Tag Archive | proofing

Book review: Cover to Cover: What First-Time Authors Need to Know about Editing 

Periodically I share info about editing. It’s not cheap to have your manuscript edited so for indie-publishing it’s tempting to try and work around paying someone else to do it. Here is another source that doesn’t recommend doing that (and, of course, neither do I. And it’s not just because I am an editor. If you’re serious about making money on your book, you need to have an editor look at it).

As you may have read on this blog, I think you can avoid hiring a proofer if, if, if, if you get at least 3 people to proof your book, three people who haven’t read it yet. Three people who know basic grammar and punctuation. That may be a big IF for some. (For print, it has to be on the actual book – the ARC [Advanced Reader Copy] – because you need to have people make sure things like the headers and footer are correct and the text is formatted correctly [no widows or orphans – lines of text or words left at the top or bottom of a page).

Sandra Beckwith (great book-stuff blogger) reviews this book about editing by Sandra Wendel.


If you question the need for a book editor, be sure to read my review of “Cover to Cover: What First-Time Authors Need to Know about Editing.”

Source: Book review: Cover to Cover: What First-Time Authors Need to Know about Editing – Build Book Buzz

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The Comprehensive Guide to Finding, Hiring, and Working with an Editor 

Chantel Hamilton is an editor and guest writer on Jane Hamilton’s blog. Her post is a comprehensive discussion about book editing that I would recommend reading if you have any questions about editing. The only thing I disagree with is she says that other writers can not help you with your writing. I think maybe what she meant was other writers shouldn’t be asked to edit your manuscript.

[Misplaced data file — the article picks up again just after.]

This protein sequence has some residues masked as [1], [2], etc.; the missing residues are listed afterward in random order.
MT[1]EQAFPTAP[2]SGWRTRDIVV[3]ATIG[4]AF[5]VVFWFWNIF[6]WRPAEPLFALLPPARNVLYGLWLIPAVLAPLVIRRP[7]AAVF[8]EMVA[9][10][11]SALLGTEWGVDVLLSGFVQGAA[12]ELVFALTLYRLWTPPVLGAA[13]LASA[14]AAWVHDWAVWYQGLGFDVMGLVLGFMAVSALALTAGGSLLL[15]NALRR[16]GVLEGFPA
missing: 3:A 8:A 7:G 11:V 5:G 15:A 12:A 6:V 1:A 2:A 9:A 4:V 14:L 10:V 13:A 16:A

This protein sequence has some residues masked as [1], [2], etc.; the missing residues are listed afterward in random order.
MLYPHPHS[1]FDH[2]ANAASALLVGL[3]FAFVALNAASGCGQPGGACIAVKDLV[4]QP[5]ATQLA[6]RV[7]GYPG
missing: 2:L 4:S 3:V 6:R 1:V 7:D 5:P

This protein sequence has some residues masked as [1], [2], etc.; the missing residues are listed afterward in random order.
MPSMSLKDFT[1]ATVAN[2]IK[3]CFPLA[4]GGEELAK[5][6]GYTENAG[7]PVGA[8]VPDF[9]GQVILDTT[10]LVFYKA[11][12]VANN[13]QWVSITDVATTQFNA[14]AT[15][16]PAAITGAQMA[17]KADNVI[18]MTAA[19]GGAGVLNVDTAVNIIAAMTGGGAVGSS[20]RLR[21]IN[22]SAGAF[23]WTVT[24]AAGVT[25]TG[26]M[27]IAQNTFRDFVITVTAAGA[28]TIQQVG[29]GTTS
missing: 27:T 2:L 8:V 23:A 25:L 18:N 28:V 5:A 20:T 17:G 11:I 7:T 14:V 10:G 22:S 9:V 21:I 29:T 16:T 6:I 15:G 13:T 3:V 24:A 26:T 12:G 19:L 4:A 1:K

Other writers can definitely help you with your writing. That called a critique group and critique groups can be very beneficial. But in a critique group, your fellow writers aren’t editing, per se. They may catch punctuation and grammar items but they are looking at your piece for the more obvious things: “This sentence confused me.”  “Above you have him in the hallway, now he appears in the bathroom. How did he get there?”  “Who is saying this?” “You changed POV here.” And they help keep you writing and praise you when you do something they enjoy – which is always nice :).

Granted, these are all things an editor may tell you, but an editor will go through your piece in more detail than a fellow writer. Editors also have a view of your whole piece in their mind. When they are reading chapter 10, they may think “Didn’t the author say this in chapter 2?” They may have to go back and confirm that, but even copyediting is not looking at just what is in the page in front of them; it’s keeping the whole piece in their mind to some degree.